By Tim O'Brien
(Penguin Books, Paperback, 9780142003381, 320pp.)
Publication Date: September 30, 2003
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As he did with In the Lake of the Woods, National Book Award winner Tim O'Brien strikes at the emotional nerve center of our lives with this ambitious, compassionate, and terrifically compelling new novel that tells the remarkable story of the generation molded and defined by the 1960s. At the thirtieth anniversary of Minnesota's Darton Hall College class of 1969, ten old friends reassemble for a July weekend of dancing, drinking, flirting, reminiscing, and regretting. The three decades since their graduation have seen marriage and divorce, children and careers, dreams deferred and disappointed-many memories and many ghosts. Together their individual stories create a portrait of a generation launched into adulthood at the moment when their country, too, lost its innocence. Imbued with his signature themes of passion, memory, and yearning, July, July is Tim O'Brien's most fully realized work.
Minnesota native Tim O'Brien graduated from Macalester College in St. Paul in 1968. He served as a foot soldier in Vietnam from February 1969 to March 1970. Following his military service, he went to graduate school in Government at Harvard University, then later worked as a national affairs reporter for The Washington Post. O'Brien is the author of the novel Going After Cacciato, winner of the 1979 National Book Award for fiction, and of The Things They Carried, winner of the 1990 Chicago Tribune Heartland Award in fiction. Its title story, first published in Esquire, received the 1987 National Magazine Award in fiction. His other books are If I Die in a Combat Zone, Northern Lights, and The Nuclear Age. His work has appeared in numerous magazines, including Esquire, The Atlantic Monthly, Playboy, McCall's, Granta, Harper's, Redbook, The New Republic, Ploughshares, Gentleman's Quarterly, and Saturday Review. His short stories have been anthologized in The O. Henry Prize Stories (1976, 1978, 1982), Great Esquire Fiction, Best American Short Stories (1978, 1987), The Pushcart Prize (Vols. II and X), and in many textbooks and collections. He has received awards from the Guggenheim Foundation, the National Endowment for the Arts, and the Massachusetts Arts and Humanities Foundation. In the Lake of the Woods was selected by the editors of The New York Times Book Review as one of the best books of 1994.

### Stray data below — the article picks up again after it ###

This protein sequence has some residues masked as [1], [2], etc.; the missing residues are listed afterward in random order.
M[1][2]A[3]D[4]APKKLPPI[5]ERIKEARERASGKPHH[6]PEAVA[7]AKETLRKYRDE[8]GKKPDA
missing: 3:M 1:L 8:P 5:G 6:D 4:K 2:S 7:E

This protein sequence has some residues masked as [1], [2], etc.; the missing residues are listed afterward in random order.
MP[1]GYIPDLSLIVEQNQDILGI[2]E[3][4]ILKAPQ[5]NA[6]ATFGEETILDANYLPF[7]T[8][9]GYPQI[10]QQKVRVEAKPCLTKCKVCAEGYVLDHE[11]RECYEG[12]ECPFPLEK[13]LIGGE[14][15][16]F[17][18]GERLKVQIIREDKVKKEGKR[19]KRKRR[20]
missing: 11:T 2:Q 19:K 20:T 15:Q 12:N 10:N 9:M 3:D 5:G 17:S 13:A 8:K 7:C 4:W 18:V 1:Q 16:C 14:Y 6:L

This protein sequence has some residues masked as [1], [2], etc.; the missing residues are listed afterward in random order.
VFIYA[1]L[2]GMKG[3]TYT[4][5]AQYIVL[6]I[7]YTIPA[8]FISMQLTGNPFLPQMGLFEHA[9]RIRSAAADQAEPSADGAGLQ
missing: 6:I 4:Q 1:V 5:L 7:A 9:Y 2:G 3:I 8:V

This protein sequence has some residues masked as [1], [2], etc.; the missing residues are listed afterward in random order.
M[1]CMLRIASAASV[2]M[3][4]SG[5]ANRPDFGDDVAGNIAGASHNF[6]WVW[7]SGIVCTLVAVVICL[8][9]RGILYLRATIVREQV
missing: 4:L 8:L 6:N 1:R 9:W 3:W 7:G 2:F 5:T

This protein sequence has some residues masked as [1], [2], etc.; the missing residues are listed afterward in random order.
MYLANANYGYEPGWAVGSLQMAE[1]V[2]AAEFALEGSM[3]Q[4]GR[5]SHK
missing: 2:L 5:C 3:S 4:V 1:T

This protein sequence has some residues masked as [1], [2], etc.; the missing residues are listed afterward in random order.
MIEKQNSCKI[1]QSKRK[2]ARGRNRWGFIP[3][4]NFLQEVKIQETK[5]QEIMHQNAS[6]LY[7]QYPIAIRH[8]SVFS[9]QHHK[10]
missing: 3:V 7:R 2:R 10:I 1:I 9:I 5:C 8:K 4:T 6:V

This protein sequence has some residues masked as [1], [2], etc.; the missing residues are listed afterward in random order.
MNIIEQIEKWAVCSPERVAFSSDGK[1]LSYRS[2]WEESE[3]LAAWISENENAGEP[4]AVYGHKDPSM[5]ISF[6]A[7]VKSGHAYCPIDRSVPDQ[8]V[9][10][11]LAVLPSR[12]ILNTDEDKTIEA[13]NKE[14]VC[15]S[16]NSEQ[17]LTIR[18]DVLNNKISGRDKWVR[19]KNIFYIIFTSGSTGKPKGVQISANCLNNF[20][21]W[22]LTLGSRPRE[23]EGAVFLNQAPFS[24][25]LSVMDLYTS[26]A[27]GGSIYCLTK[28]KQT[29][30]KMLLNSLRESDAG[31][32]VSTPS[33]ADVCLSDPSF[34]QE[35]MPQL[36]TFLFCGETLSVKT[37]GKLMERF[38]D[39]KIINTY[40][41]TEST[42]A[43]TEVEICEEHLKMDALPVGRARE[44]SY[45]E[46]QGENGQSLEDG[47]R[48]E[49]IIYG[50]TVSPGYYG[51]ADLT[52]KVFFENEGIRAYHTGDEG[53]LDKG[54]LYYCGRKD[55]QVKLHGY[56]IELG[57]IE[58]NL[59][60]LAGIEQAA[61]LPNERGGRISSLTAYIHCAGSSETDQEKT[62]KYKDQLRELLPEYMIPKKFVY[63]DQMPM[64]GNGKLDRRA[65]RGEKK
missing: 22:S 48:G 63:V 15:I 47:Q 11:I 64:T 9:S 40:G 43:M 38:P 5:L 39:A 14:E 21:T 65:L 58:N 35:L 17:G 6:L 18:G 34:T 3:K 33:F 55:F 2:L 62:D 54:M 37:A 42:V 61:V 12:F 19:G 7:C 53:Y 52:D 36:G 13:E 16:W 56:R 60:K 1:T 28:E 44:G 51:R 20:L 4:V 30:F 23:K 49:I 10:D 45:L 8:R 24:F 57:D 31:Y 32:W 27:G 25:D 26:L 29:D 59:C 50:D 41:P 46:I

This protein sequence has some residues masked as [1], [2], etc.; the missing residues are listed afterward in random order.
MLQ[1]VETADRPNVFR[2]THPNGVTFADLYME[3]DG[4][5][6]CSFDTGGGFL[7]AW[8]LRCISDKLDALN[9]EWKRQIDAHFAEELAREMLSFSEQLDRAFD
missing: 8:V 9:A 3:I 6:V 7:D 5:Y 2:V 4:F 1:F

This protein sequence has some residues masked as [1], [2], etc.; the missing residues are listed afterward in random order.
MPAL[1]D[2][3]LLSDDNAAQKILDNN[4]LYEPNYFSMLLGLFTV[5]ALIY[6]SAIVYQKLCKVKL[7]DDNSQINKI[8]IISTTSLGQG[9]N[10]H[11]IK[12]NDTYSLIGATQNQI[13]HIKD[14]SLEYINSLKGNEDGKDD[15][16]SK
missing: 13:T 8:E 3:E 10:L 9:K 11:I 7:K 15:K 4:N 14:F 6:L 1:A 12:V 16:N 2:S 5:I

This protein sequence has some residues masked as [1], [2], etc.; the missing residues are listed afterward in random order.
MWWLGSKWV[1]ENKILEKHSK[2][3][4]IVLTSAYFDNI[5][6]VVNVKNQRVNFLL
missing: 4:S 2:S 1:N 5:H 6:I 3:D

"A small-scale tour de force by an American original . . . Tim O'Brien is one of the most accomplished members of a generation of writers that includes Don DeLillo and Thomas Pynchon."
"The individual portraits are astonishing for their clarity of character, for their narrative thrills and surprises, for their humor and hard-won wisdom. . . . July, July gives readers plenty of reasons to celebrate."
"Taut and compelling."
ùLos Angeles Times
"O'Brien's individual stories are crafted with exquisite precision. His writing is taut and unsentimental, and packs an emotional wallop."
ùSan Francisco Chronicle
"O'Brien's individual stories are crafted with exquisite precision. His writing is taut and unsentimental, and packs an emotional wallop." (San Francisco Chronicle)